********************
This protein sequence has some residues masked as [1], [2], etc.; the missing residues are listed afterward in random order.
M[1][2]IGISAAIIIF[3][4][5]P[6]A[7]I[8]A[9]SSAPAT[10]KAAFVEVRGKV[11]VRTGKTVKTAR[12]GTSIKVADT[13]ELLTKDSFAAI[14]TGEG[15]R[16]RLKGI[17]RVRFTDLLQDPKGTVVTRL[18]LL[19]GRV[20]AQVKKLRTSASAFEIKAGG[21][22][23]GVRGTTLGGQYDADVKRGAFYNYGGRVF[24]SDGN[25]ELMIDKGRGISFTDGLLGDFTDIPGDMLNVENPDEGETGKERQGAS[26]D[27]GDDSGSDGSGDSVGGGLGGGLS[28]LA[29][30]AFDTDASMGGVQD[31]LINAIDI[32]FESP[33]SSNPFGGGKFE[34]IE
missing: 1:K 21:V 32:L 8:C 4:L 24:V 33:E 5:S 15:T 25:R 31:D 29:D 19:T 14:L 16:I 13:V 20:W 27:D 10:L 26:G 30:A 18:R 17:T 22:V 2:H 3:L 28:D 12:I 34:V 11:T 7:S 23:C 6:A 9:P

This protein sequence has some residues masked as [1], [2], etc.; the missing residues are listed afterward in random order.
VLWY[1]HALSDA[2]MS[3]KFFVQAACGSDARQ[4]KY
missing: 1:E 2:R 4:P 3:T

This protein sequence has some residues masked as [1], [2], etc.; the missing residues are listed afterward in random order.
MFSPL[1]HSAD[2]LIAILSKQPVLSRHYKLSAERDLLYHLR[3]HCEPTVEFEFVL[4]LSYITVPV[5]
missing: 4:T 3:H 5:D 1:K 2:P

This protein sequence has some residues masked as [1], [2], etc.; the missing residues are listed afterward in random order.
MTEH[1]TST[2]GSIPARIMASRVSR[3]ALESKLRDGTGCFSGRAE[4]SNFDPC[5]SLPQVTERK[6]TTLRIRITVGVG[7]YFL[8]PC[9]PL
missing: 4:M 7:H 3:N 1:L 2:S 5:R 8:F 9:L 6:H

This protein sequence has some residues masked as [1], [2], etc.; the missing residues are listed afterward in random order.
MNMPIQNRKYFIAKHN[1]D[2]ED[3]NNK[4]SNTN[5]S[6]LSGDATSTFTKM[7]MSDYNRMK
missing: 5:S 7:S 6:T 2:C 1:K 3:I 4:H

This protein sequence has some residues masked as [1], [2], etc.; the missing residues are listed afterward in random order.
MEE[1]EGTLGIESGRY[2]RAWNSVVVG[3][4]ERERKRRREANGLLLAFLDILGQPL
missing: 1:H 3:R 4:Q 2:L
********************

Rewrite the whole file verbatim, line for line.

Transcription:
This protein sequence has some residues masked as [1], [2], etc.; the missing residues are listed afterward in random order.
M[1][2]IGISAAIIIF[3][4][5]P[6]A[7]I[8]A[9]SSAPAT[10]KAAFVEVRGKV[11]VRTGKTVKTAR[12]GTSIKVADT[13]ELLTKDSFAAI[14]TGEG[15]R[16]RLKGI[17]RVRFTDLLQDPKGTVVTRL[18]LL[19]GRV[20]AQVKKLRTSASAFEIKAGG[21][22][23]GVRGTTLGGQYDADVKRGAFYNYGGRVF[24]SDGN[25]ELMIDKGRGISFTDGLLGDFTDIPGDMLNVENPDEGETGKERQGAS[26]D[27]GDDSGSDGSGDSVGGGLGGGLS[28]LA[29][30]AFDTDASMGGVQD[31]LINAIDI[32]FESP[33]SSNPFGGGKFE[34]IE
missing: 1:K 21:V 32:L 8:C 4:L 24:V 33:E 5:S 15:T 25:R 31:D 29:D 19:T 14:L 16:I 13:V 20:W 27:D 10:L 26:G 30:A 18:R 17:T 22:V 2:H 3:L 28:D 12:I 34:V 11:T 7:S 23:C 6:A 9:P

This protein sequence has some residues masked as [1], [2], etc.; the missing residues are listed afterward in random order.
VLWY[1]HALSDA[2]MS[3]KFFVQAACGSDARQ[4]KY
missing: 1:E 2:R 4:P 3:T

This protein sequence has some residues masked as [1], [2], etc.; the missing residues are listed afterward in random order.
MFSPL[1]HSAD[2]LIAILSKQPVLSRHYKLSAERDLLYHLR[3]HCEPTVEFEFVL[4]LSYITVPV[5]
missing: 4:T 3:H 5:D 1:K 2:P

This protein sequence has some residues masked as [1], [2], etc.; the missing residues are listed afterward in random order.
MTEH[1]TST[2]GSIPARIMASRVSR[3]ALESKLRDGTGCFSGRAE[4]SNFDPC[5]SLPQVTERK[6]TTLRIRITVGVG[7]YFL[8]PC[9]PL
missing: 4:M 7:H 3:N 1:L 2:S 5:R 8:F 9:L 6:H

This protein sequence has some residues masked as [1], [2], etc.; the missing residues are listed afterward in random order.
MNMPIQNRKYFIAKHN[1]D[2]ED[3]NNK[4]SNTN[5]S[6]LSGDATSTFTKM[7]MSDYNRMK
missing: 5:S 7:S 6:T 2:C 1:K 3:I 4:H

This protein sequence has some residues masked as [1], [2], etc.; the missing residues are listed afterward in random order.
MEE[1]EGTLGIESGRY[2]RAWNSVVVG[3][4]ERERKRRREANGLLLAFLDILGQPL
missing: 1:H 3:R 4:Q 2:L